There is no doubt that today’s Fifa arrests have tarnished the brand of football’s world governing body, however whether this will reduce its ‘vice-like’ grip on the beautiful game is much harder to predict.
It is worth pointing out that, in British minds at least, Fifa is already a tarnished brand, so today’s developments only confirm what, for many years, people already suspected.
These question marks hanging over Fifa have always been there and have been heightened by the ongoing UK media storm against FIFA for the 2018 and 2022 World Cup decisions.
The arrest of some of the organisation's most senior officers as well as members of its marketing team is going to cement Fifa's association with scandal, but as in other occasions it will most likely survive.
Ultimately Fifa is a monopoly, so in one sense it can ride this storm out as there is no alternative to one of the world’s most popular sports.
The trouble this then produces is that the brand damage trickles down from Fifa and starts impacting on international football as a whole.
If this happens, which I predict it will, then we are facing the very real prospect of some of the world’s biggest brands starting to question their sponsorship for international games.
Nevertheless two interesting things stand out from today’s events. The first is that Fifa marketing executives have also been arrested.
Whether or not this was a conscious decision by the authorities, it is going to make it extremely difficult for the body to form a cohesive response to the allegations.
By going for the mouthpiece and the top brass of the organisation, the authorities have left Fifa in the position where it cannot hide behind spin and has no option other than to cooperate with the enquiries.
What makes the decision to arrest part of the marketing team even more interesting is that it falls just a few days before Fifa is due to vote on whether to re-elect Sepp Blatter for a fifth term as president of the body.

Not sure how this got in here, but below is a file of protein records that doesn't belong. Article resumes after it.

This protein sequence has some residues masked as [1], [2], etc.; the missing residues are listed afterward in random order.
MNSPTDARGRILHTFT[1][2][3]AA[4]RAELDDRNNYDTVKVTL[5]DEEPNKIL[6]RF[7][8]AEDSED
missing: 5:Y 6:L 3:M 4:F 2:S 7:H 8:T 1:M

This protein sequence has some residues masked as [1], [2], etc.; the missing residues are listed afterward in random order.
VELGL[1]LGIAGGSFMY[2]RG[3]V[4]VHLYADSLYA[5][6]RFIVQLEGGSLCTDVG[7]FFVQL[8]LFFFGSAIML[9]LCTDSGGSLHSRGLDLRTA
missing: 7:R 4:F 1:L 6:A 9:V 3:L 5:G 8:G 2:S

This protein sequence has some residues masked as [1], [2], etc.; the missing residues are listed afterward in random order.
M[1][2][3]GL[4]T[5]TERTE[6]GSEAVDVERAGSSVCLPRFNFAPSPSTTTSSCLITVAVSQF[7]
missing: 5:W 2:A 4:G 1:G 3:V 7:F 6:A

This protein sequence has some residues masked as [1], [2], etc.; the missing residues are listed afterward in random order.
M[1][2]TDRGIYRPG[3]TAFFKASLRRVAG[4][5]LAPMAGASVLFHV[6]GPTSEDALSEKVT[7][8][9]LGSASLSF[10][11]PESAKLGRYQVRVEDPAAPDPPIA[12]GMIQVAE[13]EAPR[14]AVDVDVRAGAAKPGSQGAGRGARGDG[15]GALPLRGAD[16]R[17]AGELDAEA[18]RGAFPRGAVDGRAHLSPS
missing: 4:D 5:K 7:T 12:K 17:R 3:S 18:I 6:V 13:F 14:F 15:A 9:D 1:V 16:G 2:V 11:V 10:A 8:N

In that sense it gives the distinct impression that these arrests come over more as a leadership coup than an anti-corruption sting.
However, there is another intriguing and, in some respects worrying, aspect to today’s developments, namely that the probe has been conducted by the US.
Fifa is neither resident in the US nor are any of the arrested officials (excluding the marketing team) United States citizens. Moreover the alleged bribery is related to events that took place in South America.
I think it is really important we question America’s motive for launching this investigation as it creates a worrying precedent for businesses all around the world that they are vulnerable to US justice.
Whether or not the decision to award Russia the hosting duties for the 2018 World Cup had anything to do with America’s interest in Fifa is yet to be seen, although I suspect this could be a possibility.
Ultimately this is a sad turn of events as when Fifa's reputation is tarnished, the game enjoyed by billions around the planet is tarnished as well. The cruel irony is that the planet’s most popular sport has become a political football.
Jacques de Cock is a faculty member at the London School of Marketing